Part 1, Local Literacy: Council seeks to unite, inspire adult learners
It’s mid-afternoon on a Friday, and a group is gathered at a pavilion at the Memorial Park, Lemoyne. One young man flips burgers by a grill. A woman arrives with her husband, carrying a bowl of macaroni salad. A third man begins reading the clues of a crossword puzzle out loud, and the members of the pavilion chime in with potential answers. This is not a family gathering, however—at least, not really.
This is the Central Pennsylvania Literacy Council’s Annual Corn Fest, held this year on August 12.
“We’re like a family,” says board president, MaryAnna Borke of Rutherford.
The literacy council, a collaborative partner of the Tri-County OIC Adult Learning Center based in Harrisburg, is an organization that provides individualized instruction in reading and math for adult learners. Presently, the CPLC hosts 34 volunteers and tutors and 28 learners who study at the council between 1-8 hours a week. About half of the adult learners hail from countries outside the U.S. The remaining half are learners who may have simply struggled in school as teenagers and are now redefining their education. But all of them are bound together by the rule that defines the Lemoyne-based center—say hello to everyone, no exceptions, each time you enter—as well as the desire to better their lives.
The Corn Fest, a summer picnic featuring corn-on-the-cob, is one of two annual CPLC gatherings for volunteers, learners, and families. The Council was founded in the 1970s as a response to census data, which had been released by county for the first time. With these numbers, “we saw there was a huge number of people within our area who didn’t know how to read,” explains Carole Sawchuck, director. “We realized it was just normal people who needed reading skills. It was the neighbor down the street.”
Running on the slogan, “individualized instruction for all,” the CPLC advertises itself as being open 24/7 and designed for learners whose needs can’t be met in a traditional classroom. “People who work odd hours aren’t able to show up for a class three days a week,” says Borke. The CPLC maintains an “open entrance, open exit” policy, meaning the learner’s experience will last as long as he or she is available. Each learner also receives a battery of placement exams and is paired directly with a personal tutor.
In addition to providing tutoring in reading and math, the CPLC also offers help in other disciplines, such as word attack skills, phonetics, writing, keyboarding, computer usage, preparation for citizenship exams, practice in written driver’s license exams, and prep for the GED.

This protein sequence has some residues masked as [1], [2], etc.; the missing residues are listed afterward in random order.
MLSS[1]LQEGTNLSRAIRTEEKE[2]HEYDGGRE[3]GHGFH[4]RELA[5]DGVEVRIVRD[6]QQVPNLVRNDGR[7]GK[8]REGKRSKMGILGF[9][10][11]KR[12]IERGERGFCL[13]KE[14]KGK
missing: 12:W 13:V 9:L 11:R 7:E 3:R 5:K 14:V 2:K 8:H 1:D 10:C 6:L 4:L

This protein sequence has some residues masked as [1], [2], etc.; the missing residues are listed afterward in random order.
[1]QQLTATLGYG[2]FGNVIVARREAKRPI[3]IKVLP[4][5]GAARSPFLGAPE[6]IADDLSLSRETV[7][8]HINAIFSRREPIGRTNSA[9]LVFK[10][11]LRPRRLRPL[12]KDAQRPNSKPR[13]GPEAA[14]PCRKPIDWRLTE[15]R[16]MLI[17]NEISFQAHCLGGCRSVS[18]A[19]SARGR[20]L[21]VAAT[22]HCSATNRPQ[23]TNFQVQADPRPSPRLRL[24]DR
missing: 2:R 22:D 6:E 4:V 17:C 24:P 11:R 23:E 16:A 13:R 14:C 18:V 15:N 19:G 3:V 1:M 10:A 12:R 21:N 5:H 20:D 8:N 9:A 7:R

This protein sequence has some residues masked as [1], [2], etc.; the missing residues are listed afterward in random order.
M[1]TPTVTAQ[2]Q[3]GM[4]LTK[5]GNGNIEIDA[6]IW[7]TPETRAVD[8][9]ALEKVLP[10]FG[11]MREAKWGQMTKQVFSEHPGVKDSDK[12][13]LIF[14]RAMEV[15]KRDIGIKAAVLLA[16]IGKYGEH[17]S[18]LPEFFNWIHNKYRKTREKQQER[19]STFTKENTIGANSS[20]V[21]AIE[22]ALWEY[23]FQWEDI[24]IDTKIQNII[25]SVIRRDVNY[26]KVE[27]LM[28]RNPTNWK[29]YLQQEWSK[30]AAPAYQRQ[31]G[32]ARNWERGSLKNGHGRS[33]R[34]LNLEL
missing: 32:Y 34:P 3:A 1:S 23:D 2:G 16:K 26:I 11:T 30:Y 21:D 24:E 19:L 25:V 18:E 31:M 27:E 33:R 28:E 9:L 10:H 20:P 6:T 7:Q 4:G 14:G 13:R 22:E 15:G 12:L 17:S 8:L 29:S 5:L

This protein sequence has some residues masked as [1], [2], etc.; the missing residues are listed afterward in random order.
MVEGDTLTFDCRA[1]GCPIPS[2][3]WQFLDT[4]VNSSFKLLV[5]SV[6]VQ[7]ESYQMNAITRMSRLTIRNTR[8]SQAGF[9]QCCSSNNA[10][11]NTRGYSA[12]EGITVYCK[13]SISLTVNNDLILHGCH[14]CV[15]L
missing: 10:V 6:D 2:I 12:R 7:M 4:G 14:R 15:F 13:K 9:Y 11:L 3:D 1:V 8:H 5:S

Occasionally, a learner just needs help negotiating a job application, a medical bill, or a car insurance claim.
Sawchuck explains that as little as 12% of people who are eligible for state services receive them, a fact which depends partially on an individual’s lack of reading skills. “If you can’t read, you can’t understand your society: the rules that govern you, and the rules that don’t,” she says. “People can tell you anything, but you have to read in order to confirm. That’s what we’re here for.”
Working with the CPLC also can increase a learner’s verbal communication skills, as was the case for Patrick Scott of Susquehanna township. Scott remembers the first time he answered the phone at the CPLC—an act most volunteers are required to do to build telephone skills—as a milestone. “I was nervous and I stumbled over my words,” Scott says. “The person on the other end asked, ‘Is this your first time?’ and then told me it was okay.” Scott has since volunteered with the CPLC for almost 14 years.
Ralph Owens of Penbrook explains that the CPLC, combined with his faith, has given him a new outlook on his life. “My whole character changed. I got a lot of encouragement, got to be around a lot of different people, and now, I’m no longer afraid,” Owens says. At age 56, Owens has been working with the CPLC for five years and is now a member of the board of directors. He is working toward his GED and hopes to work with the elderly and the mentally disabled.
Operating at an annual budget of $12,000 is a challenge, admits Sawchuck, as is the constant need for volunteers. The CPLC is currently seeking tutors with specialized skills in reading, math, and phonetic awareness, and who have a solid grasp of the English language, good communication skills, and the willingness to be patient.
“Often the learners come without dreams, and they don’t see themselves as moving ahead,” says Borke. “But we want to help learners realize their own potential.”
CENTRAL PENNSYLVANIA LITERACY COUNCIL
225 Bosler Avenue (rear)
A version of this article first appeared in The Patriot-News on Friday, September 9, 2011.